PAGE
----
The Christian Heritage Centre

15 June 2024

Saint Teresa of Avila, Part 3 | The Year of Prayer

By Joey Belleza, PhD (Cantab.)

Proceeding along in our focus on St Teresa of Avila, we come to her third stage of prayer, which she likens to watering a garden from a river or spring. Unlike the first two stages—drawing from a well and using a water mill—in this stage, the difficulty is taken away almost completely, since a natural source of water supplies the garden by its own power. Here, the faculties of intellect and will are almost in complete harmony and union with God, receiving his consolation in greater measure while expending little effort. The soul reaches a level of humility surpassing that gained in the Prayer of Quiet, for “it sees clearly that it has done nothing at all of itself save to consent that the Lord shall grant it favours and to receive them with its will” (The Life of Teresa, ch. 17).

This third stage of prayer corresponds to the fifth of the seven mansions described by Teresa in The Interior Castle. The fifth mansion, marked by the “prayer of simple union,” is marked by the realization that a greater peace is bestowed when the soul no longer competes against God, but comes to work in cooperation with God, even if the soul does not understand the full extent and measure of God’s wisdom and love. In The Life of Teresa, this means that the memory and imagination remain free but operate in conjunction with God’s goodness, such that the mind continues to work toward contemplation of God throughout the experiences of life. Whereas in the previous stage, the soul rests in the “holy repose which belongs to Mary [of Bethany],” in the third stage this holy repose “can also be that of Martha” (The Life of Teresa, ch. 17). The active life is brought up into the contemplative life, and the synthesis of these two states represents a true flowering of the garden. “Already the flowers are opening: they are beginning to send out their fragrance” (The Life of Teresa, ch. 16).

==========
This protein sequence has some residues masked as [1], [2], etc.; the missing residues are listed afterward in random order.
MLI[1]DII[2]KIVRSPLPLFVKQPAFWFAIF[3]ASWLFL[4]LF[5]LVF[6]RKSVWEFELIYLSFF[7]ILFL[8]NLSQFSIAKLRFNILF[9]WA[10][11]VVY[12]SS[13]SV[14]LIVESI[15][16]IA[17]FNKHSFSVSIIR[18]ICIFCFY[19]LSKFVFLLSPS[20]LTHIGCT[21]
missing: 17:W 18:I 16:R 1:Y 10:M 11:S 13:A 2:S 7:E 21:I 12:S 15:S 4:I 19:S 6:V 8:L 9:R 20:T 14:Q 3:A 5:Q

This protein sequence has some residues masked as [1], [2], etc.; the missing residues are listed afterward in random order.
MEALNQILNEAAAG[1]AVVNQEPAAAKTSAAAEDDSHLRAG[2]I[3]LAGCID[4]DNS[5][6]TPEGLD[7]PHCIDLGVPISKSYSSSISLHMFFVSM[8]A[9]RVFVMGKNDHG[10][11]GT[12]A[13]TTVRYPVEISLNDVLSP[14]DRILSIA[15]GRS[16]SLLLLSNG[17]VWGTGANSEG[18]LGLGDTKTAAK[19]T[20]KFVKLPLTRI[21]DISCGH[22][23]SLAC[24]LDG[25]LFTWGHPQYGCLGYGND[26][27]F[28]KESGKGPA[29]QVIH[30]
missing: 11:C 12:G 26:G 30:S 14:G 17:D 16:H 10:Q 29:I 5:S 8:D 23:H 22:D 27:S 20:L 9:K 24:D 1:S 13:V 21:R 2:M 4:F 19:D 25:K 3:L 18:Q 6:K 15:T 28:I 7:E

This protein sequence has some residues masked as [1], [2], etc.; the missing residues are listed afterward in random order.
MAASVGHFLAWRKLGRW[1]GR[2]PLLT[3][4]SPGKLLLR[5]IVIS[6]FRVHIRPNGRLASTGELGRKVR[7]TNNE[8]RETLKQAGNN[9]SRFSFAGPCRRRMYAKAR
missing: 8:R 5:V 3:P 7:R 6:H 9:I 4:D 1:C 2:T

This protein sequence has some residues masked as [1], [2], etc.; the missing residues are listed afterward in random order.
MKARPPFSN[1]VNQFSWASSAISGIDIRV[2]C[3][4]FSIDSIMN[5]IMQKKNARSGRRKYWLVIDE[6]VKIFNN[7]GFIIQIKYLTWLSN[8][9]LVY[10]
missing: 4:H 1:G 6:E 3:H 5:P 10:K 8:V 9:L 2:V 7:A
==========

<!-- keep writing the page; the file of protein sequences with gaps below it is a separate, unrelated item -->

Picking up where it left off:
Notice that, for Teresa, an increasing mystical union with God does not mean forgetting one’s place in the world in a flight from everyday existence, but in a virtuous growth that allows one to live well, no matter one’s state of life. Fortified by the life of prayer, the virtues are made incarnate in our own daily deeds, and the mind does not cease contemplating the things of God through the works of creation. In this mystical union, “the soul realizes that the will is captive and rejoicing, and that it alone is experiencing great quiet, while, on the other hand, the intellect and the memory as so free that they can attend to business and do works of charity” (The Life of Teresa, ch. 17). This description corresponds to the sixth mansion in The Interior Castle, wherein the gift of heavenly contemplation given to Teresa is poured forth and continues during her daily labours and tasks in the monastery.

In this Year of Prayer, let us consider what Teresa teaches us in this third stage. The mystic’s ascent to God through prayer involves the concretization of the life of virtue. Mysticism is not merely a heightened sense of self-awareness, nor an abstract emotional or affective state, nor elevation into a state of rapture alone. Instead, the life of prayer, fed directly by streams of living water flowing from the side of Christ, brings forth its flowers and fruit in the Spiritual and Corporal Works of Mercy. By doing so, we follow Christ’s own synthesis of the Law and Prophets, expressed in his two great commandments: to love God above all, and to love our neighbours as ourselves.